Introduction Thousands of years ago, people used fabrics to change for foods in ancient China. Together with the development of society, supply and demand of goods rises steadily in both amount and variety so that trade becomes a more and more important part in people’s lives. Along with the great progress of trade, economics gradually becomes an independent subject which studies the production and consumption of goods and services and the commercial activities of a society. Therefore, close relationship are established between basic economic theories and trade. In the year of 1815, Robert Torrens described comparative advantage firstly in an essay on the Corn Laws while he concluded the trading between England and Portugal. Though has been developed for more than 190 years, comparative advantage is still one of the most significant principles in economic. Different from absolute advantage, comparative advantage is a vital concept to explain why people trade, how they can benefit from trade and why trade can make everyone better off. This assignment will start from the definition of comparative advantage with clear examples. After that, it will give adequate applications to explain its reasonableness and the profound influence on trade. Moreover, in the last part of this essay, limitations and deficiency of comparative advantage will be shown in order to have a better overall perspective of the principle. Definition People and countries become more and more interdependent in this era. More precisely, people rely on each other on goods and services much more than before and so as countries. For example, Tom, a common English, starts his typical day from breakfast-an fried egg from France and a cup of coffee which the beans come from Brazil. Then his turns on TV made in Korea, watching the latest news of Israel blocks ships to Turkey. After that, he uses his mobile phone which is designed in California and assembled in China to call his boss that he will be late for the meeting about investing a new factory in Malaysia. Before introducing the principle of comparative advantage, it is essential to explain other two important concepts- absolute advantage and opportunity cost. The reason why people become more interdependent is that they can be better off from trade. That is, everyone who takes part in trade can gain from the exchange. In order to measure how much one can gain from trade, cost and revenue are the main parts which should be considered. Imagine there are two farmers named Tom and Jack and both of them work 40 hours per week. Tom can produce 10 kilograms of potatoes while Jack can produce 8 kilograms in a week. Therefore, 1 kilogram of potatoes cost Tom 4hours and cost Jack 5 hours, in the other word, Tom has absolute advantage on growing potatoes because his cost is lower than Jack. If they have alternative choice to plant tomatoes, Tom can produce 10 kilograms and Jack can produce 20 kilograms, then it is easy to find out that Jack has absolute advantage on growing tomatoes. Moreover, if they can plant either potato or tomato, or both, one can be used as cost to measure the other. More specifically, potatoes can be used as cost to measure tomatoes and so as tomatoes. In this example, every kilogram of potatoes cost Tom 0.8 kilogram of tomatoes while that cost Jack 2 kilograms of tomatoes. In economics, whatever must be given up to obtain some item is called opportunity cost. (Mankiw, 2005) For example, Tom can use 30 hours to plant potatoes so that these hours cannot be used to produce tomatoes. When it comes back to the example above, Jack needs 5 hours to produce 1 kilogram of potatoes or 2.5 kilograms of tomatoes, which means, Jack’s opportunity cost of 1 kilogram of potatoes is 2.5 kilograms of tomatoes and his opportunity cost of 1 kilogram of tomatoes is 0.4 kilogram of potatoes. Comparative advantage is used to demonstrate two producer’s opportunity cost. If one has a lower opportunity cost on certain goods than the other, he or she has comparative advantage of producing that goods. “Comparative advantage shows relative opportunity cost. Only in case that two people have the same opportunity cost, one person will have a comparative advantage in one good, and the other will have comparative advantage in the other goods.” (Mankiw, 2005:54-55) Difference in opportunity cost leads comparative advantage which makes gain from trade. For instance, Tom can produce 5 kilograms of potatoes and tomatoes while Jack can produce 4 kilograms of potatoes and 10 kilograms of tomatoes if they use 20 hours to plant each of crops. It is easy to find out that Tom and Jack has a lower opportunity cost to produce potatoes and tomatoes, respectively. So Tom has relative advantage in planting potatoes while Jack has relative advantage in planting tomatoes. If they both cultivate what they are specialized in, in another word, that is what they have lower opportunity cost, the result is that Tom produces 10 kilograms of potatoes and Jack produces 20 kilograms of tomatoes. Moreover, if Jack exchanges 4.5 kilograms of potatoes for Tom’s 8 kilograms of tomatoes, Jack could have 5.5 kilograms of potatoes and 8 kilograms of tomatoes and Tom could have 4.5 kilograms of potatoes and 12 kilograms of tomatoes which are better than they produce these corns independently. When Tom and Jack focus on what planting what they have comparative advantage, they can share from the increase of total output. Consequently, Trade can benefit everyone in society because it allows people to specialize in activities in which they have a comparative advantage. As for countries, certain goods should be produced by the country which has lower opportunity cost or in another word, comparative advantage to produce that goods. (Mankiw, 2005) Moreover, both trade in services, such as offering financial services or computer software and goods are the concept of comparative advantage. (Brad, 2009) Applications The principle of comparative advantage explains why countries trade and how they can benefit from trade. Because exchange is everywhere in the world, the principle of comparative advantage has many applications. Here are two typical examples; one of them is fanciful while the other one is practical. The first application is that Ming Yao, an excellent basketball player with a height of 2.26m, is also good at some other activities, too. Suppose Ming Yao can paint walls and ceiling of his house in 1 hour, which is faster than anyone else and the hourly employee in the labor market can do this in 3 hours with a pay of $60. Ming Yao can choose to do it himself or take part in an advertisement for the revenue of $10000 in 1 hour. Though Ming Yao has absolute advantage in painting his walls and ceiling because he can do it in less time, according to the principle of comparative advantage, hourly employee has comparative advantage in it for the reason that Ming Yao’s opportunity cost of 1 hour is $10000 while that of the hourly employee is 20. Therefore, Ming Yao gets $10000 through participating in the advertisement and then pays $60 for the hourly employee; both of them are benefit from trade. People can benefit from trade, so can countries. The second application is trade of soybean and laptops between China and America. Because of the high technology production line and mechanization of agriculture, America has absolute advantage in both goods. Suppose that in a week, 1 worker can produce 1 ton of soybeans or 100 laptops in China and 5 tons of soybeans or 200 laptops in America. It is obvious that the opportunity cost for 1 ton of soybeans is 100 laptops in China while that is 40 laptops in America. America has a lower opportunity cost in soybeans so that it should produce more soybeans than it is needed and export them to China exchange for laptops. At the same time, having a comparative advantage of laptops, China should produce more and then export redundant laptops and import soybeans from America. After trade, both countries can have more soybeans and laptops than produce them independently. In the other word, both countries are better off through trade according to the principle of comparative advantage. Though the real trade among countries is far more complicated than in the application and sometimes trade makes some people worse off such as the soybean farmers in China in the application above, comparative advantage makes the countries, as a whole, better off from international trade. Past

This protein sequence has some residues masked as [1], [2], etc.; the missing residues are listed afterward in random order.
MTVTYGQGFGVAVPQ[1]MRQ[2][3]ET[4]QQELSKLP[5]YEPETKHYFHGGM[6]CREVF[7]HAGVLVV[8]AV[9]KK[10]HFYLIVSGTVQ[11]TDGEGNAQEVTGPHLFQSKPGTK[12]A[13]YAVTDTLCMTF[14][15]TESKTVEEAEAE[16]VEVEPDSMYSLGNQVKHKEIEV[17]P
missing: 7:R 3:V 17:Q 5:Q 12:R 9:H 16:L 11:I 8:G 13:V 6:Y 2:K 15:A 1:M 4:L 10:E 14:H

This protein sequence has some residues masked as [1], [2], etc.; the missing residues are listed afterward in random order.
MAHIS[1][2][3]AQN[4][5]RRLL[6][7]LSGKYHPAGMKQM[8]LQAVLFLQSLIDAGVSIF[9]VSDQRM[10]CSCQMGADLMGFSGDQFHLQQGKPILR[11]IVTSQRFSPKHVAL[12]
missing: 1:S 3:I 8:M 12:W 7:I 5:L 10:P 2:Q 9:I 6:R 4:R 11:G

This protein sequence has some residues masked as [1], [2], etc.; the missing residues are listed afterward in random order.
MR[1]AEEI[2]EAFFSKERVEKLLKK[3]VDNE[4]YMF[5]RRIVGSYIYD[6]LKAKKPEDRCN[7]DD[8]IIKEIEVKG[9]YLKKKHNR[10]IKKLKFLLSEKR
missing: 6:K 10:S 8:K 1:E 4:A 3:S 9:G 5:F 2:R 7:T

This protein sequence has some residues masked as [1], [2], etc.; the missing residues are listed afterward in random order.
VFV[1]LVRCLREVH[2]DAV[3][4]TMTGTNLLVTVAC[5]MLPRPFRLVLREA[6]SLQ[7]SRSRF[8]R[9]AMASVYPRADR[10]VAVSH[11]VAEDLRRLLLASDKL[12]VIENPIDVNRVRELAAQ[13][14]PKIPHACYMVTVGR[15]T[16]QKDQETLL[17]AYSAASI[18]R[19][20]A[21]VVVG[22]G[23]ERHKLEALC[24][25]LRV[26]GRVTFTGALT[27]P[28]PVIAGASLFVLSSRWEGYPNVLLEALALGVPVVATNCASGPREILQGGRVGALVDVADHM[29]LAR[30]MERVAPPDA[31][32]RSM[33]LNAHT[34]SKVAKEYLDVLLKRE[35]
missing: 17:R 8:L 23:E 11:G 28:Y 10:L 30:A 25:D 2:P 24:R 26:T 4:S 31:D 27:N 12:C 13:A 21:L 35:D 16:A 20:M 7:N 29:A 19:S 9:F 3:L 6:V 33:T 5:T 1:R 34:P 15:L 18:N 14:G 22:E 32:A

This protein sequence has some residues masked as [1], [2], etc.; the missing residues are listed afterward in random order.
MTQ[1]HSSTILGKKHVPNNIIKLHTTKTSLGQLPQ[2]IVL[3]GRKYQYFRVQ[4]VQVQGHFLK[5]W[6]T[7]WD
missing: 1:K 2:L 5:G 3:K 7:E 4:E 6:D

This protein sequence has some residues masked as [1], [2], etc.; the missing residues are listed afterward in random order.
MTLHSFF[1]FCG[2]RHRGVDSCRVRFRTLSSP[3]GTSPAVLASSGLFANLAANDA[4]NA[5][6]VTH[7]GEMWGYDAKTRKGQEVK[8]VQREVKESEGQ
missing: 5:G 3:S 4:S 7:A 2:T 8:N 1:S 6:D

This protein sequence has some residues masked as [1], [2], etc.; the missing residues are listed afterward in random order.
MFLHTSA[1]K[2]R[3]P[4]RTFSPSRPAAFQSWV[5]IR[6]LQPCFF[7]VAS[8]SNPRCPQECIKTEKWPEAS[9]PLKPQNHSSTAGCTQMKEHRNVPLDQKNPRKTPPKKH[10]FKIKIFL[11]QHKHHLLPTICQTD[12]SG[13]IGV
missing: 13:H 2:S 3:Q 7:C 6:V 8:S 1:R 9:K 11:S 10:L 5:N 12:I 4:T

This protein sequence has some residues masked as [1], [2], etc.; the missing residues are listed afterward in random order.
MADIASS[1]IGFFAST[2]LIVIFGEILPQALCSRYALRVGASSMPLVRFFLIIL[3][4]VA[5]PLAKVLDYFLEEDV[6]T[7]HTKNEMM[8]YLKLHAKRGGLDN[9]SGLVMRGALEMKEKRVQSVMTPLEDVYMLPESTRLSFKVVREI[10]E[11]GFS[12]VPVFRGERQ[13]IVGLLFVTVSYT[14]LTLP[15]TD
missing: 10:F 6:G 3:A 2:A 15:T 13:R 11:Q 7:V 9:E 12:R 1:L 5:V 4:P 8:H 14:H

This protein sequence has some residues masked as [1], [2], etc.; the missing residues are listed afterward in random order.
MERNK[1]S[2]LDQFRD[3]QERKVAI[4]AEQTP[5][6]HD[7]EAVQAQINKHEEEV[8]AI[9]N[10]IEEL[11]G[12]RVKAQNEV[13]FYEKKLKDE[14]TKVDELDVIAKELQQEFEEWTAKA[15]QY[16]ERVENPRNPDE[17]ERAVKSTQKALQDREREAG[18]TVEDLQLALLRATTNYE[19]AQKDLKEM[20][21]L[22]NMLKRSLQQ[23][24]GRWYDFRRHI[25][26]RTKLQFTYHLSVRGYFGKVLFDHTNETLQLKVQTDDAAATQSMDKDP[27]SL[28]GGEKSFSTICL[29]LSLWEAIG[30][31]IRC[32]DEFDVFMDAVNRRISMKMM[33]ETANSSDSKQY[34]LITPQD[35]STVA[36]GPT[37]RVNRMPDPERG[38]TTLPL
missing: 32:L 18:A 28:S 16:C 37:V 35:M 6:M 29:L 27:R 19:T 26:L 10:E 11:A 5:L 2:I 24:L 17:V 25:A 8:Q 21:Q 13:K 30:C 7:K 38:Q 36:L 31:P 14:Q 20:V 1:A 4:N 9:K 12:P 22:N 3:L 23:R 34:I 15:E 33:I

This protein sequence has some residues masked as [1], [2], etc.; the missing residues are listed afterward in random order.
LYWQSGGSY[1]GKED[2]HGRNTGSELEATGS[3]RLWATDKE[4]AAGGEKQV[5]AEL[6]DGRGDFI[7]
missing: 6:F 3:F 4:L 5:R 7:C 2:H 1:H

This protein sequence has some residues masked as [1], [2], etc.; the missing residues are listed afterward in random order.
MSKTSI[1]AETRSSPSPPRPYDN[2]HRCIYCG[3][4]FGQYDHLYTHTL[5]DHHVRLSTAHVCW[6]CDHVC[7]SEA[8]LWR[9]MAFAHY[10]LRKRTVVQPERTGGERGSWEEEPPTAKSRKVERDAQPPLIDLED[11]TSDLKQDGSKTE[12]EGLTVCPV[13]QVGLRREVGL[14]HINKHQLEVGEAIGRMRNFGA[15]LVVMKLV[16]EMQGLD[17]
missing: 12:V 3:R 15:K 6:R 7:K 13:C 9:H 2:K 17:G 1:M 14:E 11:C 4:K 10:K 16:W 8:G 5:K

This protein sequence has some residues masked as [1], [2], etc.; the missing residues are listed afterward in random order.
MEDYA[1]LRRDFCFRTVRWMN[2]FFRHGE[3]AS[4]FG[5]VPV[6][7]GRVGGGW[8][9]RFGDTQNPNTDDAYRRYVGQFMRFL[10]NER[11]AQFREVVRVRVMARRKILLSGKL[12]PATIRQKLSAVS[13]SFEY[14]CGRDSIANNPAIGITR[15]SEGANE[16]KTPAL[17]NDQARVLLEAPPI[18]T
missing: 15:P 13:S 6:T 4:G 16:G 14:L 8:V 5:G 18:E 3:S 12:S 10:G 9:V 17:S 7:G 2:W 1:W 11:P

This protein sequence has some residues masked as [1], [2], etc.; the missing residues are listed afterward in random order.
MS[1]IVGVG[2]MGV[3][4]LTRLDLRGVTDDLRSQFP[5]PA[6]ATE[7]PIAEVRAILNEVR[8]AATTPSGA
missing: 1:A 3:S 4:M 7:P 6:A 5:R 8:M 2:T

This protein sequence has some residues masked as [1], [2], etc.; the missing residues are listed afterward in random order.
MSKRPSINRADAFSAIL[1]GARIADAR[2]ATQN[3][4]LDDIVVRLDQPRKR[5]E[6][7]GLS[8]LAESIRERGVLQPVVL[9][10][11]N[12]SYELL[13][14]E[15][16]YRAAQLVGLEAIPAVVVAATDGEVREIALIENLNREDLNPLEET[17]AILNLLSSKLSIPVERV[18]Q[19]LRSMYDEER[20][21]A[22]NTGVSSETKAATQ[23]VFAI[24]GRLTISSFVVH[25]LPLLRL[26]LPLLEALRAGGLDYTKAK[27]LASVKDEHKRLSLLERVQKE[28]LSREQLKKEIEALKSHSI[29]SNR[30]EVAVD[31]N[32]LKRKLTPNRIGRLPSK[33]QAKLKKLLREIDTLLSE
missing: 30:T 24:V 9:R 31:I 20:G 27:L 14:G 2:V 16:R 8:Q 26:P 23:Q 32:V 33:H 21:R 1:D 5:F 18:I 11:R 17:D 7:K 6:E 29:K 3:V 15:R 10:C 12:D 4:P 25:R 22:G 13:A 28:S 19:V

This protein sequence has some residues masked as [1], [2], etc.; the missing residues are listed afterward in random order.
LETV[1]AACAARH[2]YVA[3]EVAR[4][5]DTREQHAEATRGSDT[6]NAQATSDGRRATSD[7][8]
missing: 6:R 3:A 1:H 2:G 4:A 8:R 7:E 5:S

The Sound Systems Of Language English Language Essay